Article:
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Aaaaaaannnndd… We’re back!

June 15, 2010

Ok, so we’ve been back for a few days.  Had to at least attempt to recuperate.  I took today off work so I could get some requisite odds and ends done, and I’m sad to say that only the odds got done, the ends, I’ll have to squeeze in somewhere in the week.

How was the trip?  I have to say it was OK.  Yes, I realize a cruise that is essentially free (minus tax, and there’s a hefty amount of that…) can’t be all bad, can it?  I got to go snorkeling, after all.  But I have to say, there’s one or two glaring things that kind of overshadow the entire experience.

RCL is an odd company.  It has some amazing people working for it.  Our stateroom attendant, for example.  Pampering almost to the point of smothering.  But I will say, our sheets were clean and drum-tight every time we walked in the room.  As near as I can tell, his job is to scrub the room, top to bottom, either two or three times a day.  And there’s the cute little towel animals, too.  The pics are uploading in the background (1.6 GB takes a little time on my DSL…) but I’ll link one here when I get a chance.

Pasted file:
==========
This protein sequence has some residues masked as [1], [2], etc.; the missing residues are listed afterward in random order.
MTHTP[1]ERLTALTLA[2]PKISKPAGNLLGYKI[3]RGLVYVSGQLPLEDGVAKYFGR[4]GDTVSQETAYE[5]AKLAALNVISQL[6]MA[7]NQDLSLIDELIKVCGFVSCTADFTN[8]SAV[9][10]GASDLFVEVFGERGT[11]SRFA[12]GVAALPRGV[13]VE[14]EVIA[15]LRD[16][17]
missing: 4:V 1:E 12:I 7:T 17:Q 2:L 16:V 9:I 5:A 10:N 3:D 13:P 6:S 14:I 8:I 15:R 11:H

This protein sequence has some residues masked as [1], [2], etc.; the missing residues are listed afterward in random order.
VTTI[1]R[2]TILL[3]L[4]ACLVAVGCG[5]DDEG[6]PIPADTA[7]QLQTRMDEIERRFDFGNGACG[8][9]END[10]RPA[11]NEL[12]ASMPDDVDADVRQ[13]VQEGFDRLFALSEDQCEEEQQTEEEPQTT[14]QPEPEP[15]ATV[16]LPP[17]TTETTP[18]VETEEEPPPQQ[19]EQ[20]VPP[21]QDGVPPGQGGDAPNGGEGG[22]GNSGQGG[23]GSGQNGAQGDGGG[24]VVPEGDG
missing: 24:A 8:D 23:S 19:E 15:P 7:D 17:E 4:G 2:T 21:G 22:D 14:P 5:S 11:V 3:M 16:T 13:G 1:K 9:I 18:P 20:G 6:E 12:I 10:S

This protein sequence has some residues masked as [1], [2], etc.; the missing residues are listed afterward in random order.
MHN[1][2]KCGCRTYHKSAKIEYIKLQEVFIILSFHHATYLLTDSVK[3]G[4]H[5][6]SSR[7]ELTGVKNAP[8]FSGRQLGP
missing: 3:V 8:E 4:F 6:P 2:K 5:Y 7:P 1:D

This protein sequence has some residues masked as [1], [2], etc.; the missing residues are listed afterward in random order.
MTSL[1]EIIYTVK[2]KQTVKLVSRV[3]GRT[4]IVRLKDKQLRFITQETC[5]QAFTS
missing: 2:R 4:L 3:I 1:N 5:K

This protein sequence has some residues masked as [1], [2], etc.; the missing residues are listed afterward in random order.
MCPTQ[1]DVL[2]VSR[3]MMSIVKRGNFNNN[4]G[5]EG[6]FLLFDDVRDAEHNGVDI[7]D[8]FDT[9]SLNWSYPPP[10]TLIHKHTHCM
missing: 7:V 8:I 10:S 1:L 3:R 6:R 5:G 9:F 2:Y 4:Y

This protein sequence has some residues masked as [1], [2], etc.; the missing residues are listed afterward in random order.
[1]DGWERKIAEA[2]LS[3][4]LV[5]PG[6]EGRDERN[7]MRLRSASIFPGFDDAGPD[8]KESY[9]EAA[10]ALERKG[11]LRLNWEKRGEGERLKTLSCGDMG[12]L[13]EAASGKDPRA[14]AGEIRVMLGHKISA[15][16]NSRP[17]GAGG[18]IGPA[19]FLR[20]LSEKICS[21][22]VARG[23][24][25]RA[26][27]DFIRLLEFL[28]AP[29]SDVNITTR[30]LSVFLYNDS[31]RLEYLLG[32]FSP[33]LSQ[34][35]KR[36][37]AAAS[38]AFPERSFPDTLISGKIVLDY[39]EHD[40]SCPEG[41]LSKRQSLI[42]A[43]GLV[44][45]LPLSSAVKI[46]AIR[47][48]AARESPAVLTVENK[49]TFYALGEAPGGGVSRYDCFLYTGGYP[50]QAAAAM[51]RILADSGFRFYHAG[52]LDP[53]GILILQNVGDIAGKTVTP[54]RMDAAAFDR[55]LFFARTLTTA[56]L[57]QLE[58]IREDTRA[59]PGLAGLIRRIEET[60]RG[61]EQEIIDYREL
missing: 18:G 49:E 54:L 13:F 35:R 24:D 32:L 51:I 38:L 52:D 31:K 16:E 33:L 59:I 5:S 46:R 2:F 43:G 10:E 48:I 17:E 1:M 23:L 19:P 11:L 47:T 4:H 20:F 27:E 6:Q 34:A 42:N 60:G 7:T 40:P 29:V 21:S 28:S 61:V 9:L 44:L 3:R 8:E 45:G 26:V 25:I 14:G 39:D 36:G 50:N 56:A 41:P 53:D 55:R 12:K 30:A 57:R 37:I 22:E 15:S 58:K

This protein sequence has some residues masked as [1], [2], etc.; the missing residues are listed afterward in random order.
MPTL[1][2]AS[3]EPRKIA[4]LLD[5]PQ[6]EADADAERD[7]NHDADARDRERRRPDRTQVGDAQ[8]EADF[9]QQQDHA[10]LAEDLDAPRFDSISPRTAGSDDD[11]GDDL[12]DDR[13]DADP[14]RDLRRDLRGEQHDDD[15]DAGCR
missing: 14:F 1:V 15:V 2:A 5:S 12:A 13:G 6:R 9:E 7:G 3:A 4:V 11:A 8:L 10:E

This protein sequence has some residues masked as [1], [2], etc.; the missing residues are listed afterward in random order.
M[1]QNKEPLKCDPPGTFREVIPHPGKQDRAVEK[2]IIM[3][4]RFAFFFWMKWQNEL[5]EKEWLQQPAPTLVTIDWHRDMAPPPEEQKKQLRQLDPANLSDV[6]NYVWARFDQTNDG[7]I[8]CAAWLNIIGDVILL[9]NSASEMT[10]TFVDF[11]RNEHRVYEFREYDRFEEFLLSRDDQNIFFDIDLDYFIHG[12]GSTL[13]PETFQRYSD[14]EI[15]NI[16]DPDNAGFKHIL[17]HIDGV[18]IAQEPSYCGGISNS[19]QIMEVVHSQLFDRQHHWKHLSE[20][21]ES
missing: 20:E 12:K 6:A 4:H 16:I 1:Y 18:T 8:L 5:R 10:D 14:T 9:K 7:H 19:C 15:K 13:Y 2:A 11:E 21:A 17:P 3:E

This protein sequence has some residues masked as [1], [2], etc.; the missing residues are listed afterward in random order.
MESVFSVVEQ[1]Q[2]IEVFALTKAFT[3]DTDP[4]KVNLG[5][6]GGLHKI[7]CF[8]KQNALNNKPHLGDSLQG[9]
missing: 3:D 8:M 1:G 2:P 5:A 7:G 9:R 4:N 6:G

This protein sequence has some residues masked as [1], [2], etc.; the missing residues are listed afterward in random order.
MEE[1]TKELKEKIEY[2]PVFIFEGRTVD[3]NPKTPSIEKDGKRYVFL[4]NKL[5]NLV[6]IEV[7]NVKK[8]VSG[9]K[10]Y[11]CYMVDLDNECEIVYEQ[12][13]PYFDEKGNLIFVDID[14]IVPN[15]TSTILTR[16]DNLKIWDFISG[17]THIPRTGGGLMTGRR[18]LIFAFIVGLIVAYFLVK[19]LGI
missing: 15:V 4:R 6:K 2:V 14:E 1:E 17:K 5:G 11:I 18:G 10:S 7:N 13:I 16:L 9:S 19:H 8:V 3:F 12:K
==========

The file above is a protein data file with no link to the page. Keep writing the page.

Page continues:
However, RCL has some absolutely crap-tastic managers.  Vesta has Celiac disease, which for the unindoctrinated, means that she has a…  negative… reaction to eating gluten.  Rashes are really the least of the symptoms here folks, and we own a single-bathroom house.  Prior to the cruise, I had to fill out a little questionnaire asking about food allergies.  They even had a little check box next to Gluten-Free Diet, right next to peanut and shellfish allergies, so they are aware of the issue.  I thought this was a good sign.  I called ahead, and was told (by a very rude CSR) that the ship would be able to accommodate any special diet.  When I got on board, I made a point of asking the guest relations desk.  They said that the chefs would be able to make anything.  OK, I thought, we’re good to do.

I, as it turned out, was wrong.